Queens Botanical Garden’s Lunar New Year celebration included a visit from Councilman Shekar Krishnan, who gave remarks, followed by a program of activities for all ages. Attendees enjoyed a lion dance performance, zodiac crafts, demonstrations, lucky plant sales and more. Miffy was in attendance for photos, story time and to greet children throughout the event.

Mets owner Steve Cohen hosts second community visioning session regarding development of area around Citi Field

Hundreds of community residents and leaders gathered at the Piazza Club inside Citi Field to participate in a visioning session regarding the development of a nearby 50-acre lot. This marked the second visioning session New York Mets owner Steve Cohen has hosted at Citi Field in January as he attempts to collect as much community feedback regarding the development as possible.

Attendees of the visioning session went to a series of interactive stations, sharing what mattered most to them when it came to improving the area around Citi Field, including preferred forms of year-round entertainment, ability to access different forms of transportation and attainable local jobs and training. Information and input was collected from the community in how they would like to see the lot utilized. A common theme among many of those who took part in the visioning session was the desire to see something built there that would bring a lot of economic opportunity to the community and provide year-round entertainment.

NewYork-Presbyterian Queens doctor aims to bring awareness to women’s heart health

With February marking the beginning of American Heart Month, a cardiologist from NewYork-Presbyterian Queens Hospital spoke with QNS about the importance of heart health for women.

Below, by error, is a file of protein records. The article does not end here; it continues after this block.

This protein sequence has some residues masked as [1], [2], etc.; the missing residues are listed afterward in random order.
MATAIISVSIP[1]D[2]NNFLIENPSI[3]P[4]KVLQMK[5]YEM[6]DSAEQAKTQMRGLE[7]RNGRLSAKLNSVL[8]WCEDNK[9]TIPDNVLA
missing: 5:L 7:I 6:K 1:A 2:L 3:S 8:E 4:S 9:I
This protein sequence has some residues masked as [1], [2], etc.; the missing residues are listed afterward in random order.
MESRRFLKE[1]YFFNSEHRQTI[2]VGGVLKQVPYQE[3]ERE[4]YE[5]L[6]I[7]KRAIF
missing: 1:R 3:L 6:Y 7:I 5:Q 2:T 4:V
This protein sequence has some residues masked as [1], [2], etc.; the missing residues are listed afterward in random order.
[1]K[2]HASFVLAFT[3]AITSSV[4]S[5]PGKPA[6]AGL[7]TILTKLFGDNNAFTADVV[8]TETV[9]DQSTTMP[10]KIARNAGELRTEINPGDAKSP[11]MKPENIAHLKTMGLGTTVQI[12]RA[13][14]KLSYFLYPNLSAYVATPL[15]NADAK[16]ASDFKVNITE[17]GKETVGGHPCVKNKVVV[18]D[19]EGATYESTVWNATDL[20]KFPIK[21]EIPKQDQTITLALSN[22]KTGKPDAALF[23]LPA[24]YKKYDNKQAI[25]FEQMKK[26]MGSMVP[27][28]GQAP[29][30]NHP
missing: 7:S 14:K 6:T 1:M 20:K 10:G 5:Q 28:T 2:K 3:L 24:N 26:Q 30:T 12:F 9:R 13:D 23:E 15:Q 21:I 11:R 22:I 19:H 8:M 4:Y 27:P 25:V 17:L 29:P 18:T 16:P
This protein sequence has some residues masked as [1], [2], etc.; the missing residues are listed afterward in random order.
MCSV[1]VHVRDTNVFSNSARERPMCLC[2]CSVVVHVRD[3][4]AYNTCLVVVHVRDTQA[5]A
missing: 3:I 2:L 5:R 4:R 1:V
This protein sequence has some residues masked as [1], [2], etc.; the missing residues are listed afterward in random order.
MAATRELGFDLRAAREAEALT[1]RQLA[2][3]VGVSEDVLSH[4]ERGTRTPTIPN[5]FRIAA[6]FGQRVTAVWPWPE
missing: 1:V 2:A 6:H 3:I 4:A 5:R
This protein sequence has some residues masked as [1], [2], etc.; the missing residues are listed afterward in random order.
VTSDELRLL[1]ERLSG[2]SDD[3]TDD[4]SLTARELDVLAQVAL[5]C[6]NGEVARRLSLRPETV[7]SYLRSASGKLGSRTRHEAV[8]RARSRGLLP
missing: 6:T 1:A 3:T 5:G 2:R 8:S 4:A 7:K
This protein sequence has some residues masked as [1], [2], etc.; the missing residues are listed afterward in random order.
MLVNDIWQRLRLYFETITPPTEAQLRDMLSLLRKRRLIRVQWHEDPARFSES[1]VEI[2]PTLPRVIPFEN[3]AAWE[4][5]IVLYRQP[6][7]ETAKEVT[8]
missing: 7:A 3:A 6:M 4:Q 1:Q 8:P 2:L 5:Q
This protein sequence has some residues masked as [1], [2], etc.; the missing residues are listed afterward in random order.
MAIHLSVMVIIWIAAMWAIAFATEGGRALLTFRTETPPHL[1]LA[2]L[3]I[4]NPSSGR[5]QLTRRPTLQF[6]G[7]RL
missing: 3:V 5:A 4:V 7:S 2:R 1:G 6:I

According to attending cardiologist Dr. Joanna Troulakis, approximately 400,000 women die as a result of cardiovascular diseases each year in the United States. She noted that women have suffered more cardiovascular disease deaths than men in recent years. When it comes to heart attacks, the mortality rate for women is higher than men.

BP launches new advisory panel for youth to become civically engaged in the future of Queens

In an effort to get more young people involved in civics, Queens Borough President Donovan Richards has created a new advisory panel known as the Youth and Young Adult Council to introduce the “youngest and fiercest” community advocates to both community service and organization.

Members of the advisory body will advocate concerns through means of community engagement by participating in one of two cohorts. The first will be made up of high school representatives between the ages of 13 and 17, while the second cohort will be comprised of young adults between the ages of 18 and 25.